At least fifty-six physical education
teachers, community and security forces softball coaches have benefited from a
month intensive training organised by the Japanese Softball Association in
partnership with The Gambia National Softball Association. The training was
conducted by two Japanese softball coaches Saori Shirai and Sae Mougi.
At the end of the training held at Seaview Garden Hotel, David Haffner, president of The Gambia Softball Association described the training as very significant, saying it will help the Association to touch the lives of the grass roots.
Mr. Haffner said he now expect the trained coaches to go back to their respective schools and communities and give light to the game to enhance youngsters’ interest in the game.
He pointed out that softball is not a difficult sport, saying the sport was launched in The Gambia in 2009 and since then they have done a lot in trying to decentralise it across the country.
He thanked the Japanese Softball Association for their support over the years and challenged participants to ensure that they make the game seen and felt when they return to their respective schools and communities.
Muhammed Hardi, technical director of The Gambia Softball Association said the Japanese coaches were able to teach them the basic rules of the game and even gone beyond to teach them on baseball.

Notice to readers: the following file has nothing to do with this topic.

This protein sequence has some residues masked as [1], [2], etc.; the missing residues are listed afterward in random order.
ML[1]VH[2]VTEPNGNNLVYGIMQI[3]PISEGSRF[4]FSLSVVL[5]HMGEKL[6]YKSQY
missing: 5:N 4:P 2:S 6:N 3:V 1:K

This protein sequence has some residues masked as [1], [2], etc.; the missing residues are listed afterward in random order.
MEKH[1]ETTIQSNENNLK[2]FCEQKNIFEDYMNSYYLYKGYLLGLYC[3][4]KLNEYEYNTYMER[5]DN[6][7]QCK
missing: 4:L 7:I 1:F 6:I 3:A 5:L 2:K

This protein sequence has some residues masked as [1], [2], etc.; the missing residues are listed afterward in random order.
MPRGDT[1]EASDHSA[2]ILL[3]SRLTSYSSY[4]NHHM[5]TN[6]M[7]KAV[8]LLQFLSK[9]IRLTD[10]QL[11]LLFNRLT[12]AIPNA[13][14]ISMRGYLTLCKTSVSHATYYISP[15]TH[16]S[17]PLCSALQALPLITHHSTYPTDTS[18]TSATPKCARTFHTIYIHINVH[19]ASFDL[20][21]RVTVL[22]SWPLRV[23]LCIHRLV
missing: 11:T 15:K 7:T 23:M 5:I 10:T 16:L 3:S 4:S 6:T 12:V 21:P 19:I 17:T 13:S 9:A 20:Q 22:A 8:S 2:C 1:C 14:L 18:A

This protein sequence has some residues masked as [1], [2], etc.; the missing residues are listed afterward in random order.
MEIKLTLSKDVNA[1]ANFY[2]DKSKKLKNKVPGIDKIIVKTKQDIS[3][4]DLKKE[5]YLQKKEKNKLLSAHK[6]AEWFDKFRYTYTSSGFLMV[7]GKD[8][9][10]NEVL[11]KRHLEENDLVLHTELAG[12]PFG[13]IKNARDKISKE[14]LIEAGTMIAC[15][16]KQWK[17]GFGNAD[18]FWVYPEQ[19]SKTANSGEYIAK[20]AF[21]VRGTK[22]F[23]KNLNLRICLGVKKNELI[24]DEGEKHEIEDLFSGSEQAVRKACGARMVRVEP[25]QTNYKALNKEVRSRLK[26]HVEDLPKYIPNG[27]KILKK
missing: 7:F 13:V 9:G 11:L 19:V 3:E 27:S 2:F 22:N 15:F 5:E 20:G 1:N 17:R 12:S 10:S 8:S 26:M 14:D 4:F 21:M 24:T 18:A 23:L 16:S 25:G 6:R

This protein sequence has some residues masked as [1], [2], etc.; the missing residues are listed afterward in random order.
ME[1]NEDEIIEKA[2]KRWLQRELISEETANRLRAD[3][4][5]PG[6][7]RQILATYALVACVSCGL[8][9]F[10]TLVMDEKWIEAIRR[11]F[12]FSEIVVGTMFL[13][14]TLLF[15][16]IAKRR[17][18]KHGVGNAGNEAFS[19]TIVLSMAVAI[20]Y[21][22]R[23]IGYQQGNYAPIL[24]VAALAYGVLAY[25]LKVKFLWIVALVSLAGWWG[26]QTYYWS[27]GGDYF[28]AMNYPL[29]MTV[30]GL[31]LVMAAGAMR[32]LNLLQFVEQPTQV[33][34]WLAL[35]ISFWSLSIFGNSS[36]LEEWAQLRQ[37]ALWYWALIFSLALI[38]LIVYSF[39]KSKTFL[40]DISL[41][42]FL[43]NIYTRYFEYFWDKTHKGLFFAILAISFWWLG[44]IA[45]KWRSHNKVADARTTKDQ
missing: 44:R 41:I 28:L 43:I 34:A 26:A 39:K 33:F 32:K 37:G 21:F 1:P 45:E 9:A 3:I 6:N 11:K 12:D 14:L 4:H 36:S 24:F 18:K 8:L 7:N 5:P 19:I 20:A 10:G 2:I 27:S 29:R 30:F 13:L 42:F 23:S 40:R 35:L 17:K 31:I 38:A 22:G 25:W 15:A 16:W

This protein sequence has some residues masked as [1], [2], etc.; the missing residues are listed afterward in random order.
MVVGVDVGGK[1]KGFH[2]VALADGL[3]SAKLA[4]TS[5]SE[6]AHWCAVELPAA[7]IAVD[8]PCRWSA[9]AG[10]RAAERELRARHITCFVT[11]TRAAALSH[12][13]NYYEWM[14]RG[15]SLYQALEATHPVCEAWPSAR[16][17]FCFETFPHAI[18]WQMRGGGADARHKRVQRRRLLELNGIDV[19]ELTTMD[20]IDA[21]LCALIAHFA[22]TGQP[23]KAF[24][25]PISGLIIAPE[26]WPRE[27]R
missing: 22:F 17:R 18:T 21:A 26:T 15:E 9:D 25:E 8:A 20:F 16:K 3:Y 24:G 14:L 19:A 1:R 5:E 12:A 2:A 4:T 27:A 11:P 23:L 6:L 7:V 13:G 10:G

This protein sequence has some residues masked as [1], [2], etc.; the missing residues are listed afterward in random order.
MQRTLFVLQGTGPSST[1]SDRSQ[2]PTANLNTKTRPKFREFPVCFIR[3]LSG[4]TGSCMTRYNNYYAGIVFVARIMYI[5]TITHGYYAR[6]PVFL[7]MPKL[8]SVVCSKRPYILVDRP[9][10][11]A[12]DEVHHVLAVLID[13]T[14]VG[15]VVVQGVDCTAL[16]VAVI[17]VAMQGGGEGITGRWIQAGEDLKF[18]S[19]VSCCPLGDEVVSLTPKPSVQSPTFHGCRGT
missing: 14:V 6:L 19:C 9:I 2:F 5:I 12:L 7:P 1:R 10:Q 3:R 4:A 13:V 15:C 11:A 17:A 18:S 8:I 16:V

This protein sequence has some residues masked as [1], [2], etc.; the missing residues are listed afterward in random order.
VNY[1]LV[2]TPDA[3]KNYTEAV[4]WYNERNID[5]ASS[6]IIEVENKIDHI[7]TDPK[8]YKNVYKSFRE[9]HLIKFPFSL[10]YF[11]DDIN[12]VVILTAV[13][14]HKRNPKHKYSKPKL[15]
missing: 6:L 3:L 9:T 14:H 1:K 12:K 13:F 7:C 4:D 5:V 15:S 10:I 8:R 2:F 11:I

Saori Shirai, one of the instructors from Japan said softball is a team sport like any other sport. He advise them to play softball maturely and always help each other.
Beatrice Allen, vice president of The
Gambia National Olympic Committee expressed delight in seeing the seed she grew into a big tree.
She observed that they have come to the height of softball development, saying the conclusion of the training marks the beginning of softball development in the country.
Madam Allen expressed hope that next year they will be able to conduct the academic course with IOC for coaches to have IOC softball level one certificates. She implored on participants to come up with activity plans.